28 year old Sergeant Isaac Branson, Company E, 19th Indiana Infantry was wounded in action at Turner’s Gap on South Mountain on 14 September 1862. A member of the famous “Iron Brigade”, he was shot in the left temple and was very lucky not to have been killed outright.

After remaining insensible for a few minutes, he attempted to rise, but being unable to control his limbs, he would constantly stumble and fall. He states that he introduced his little finger into the wound for more than an inch and could feel the brain substance.

He was treated at hospitals in Frederick, MD and Washington, DC, where:

The wound being very painful, he did not wish to have it probed, and therefore did not tell the attending surgeon that the ball remained in the wound. Simple dressings were applied. For several weeks he staggered and had fever, but was never delirious. Spiculae of bone continued to come away for some weeks, but the wound healed gradually.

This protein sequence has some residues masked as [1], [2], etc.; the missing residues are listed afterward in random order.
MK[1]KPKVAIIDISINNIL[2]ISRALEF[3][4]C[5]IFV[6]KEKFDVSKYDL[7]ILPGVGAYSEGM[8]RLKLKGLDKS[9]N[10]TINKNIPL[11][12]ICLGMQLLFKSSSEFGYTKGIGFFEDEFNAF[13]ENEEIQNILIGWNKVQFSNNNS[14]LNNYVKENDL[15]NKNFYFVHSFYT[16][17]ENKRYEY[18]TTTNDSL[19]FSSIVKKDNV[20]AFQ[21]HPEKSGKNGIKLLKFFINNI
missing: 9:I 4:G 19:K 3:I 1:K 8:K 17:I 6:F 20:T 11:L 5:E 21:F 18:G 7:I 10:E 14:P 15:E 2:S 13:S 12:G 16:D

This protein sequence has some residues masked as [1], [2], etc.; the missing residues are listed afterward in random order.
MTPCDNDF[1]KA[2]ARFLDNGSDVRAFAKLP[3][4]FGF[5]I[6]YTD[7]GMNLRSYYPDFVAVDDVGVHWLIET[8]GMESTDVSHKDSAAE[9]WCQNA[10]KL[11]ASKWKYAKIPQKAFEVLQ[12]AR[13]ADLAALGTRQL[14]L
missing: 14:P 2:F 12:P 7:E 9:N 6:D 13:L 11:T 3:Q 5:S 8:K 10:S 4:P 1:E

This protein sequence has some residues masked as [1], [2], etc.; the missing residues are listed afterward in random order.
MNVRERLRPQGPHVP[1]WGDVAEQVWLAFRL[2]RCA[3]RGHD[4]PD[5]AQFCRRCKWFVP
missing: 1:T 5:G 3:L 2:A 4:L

Isaac was commissioned Lieutenant in April 1863, returned to duty in October, and mustered out at the end of his term in October 1864.

Although a pension examiner found him completely disabled in 1867, he lived to be 64 and was working around the farm up to the day he died.


A couple of things I thought about when learning of Isaac Branson’s story …

Although a bit gory, I expect I’d have put my finger in the hole too, if it had been me. How about you?

And I wonder if he did as well as he did because surgeons didn’t poke about in his brain to retrieve the bullet?

The details of his medical case are from the Medical and Surgical History of the War of the Rebellion (1870) – click to expand.

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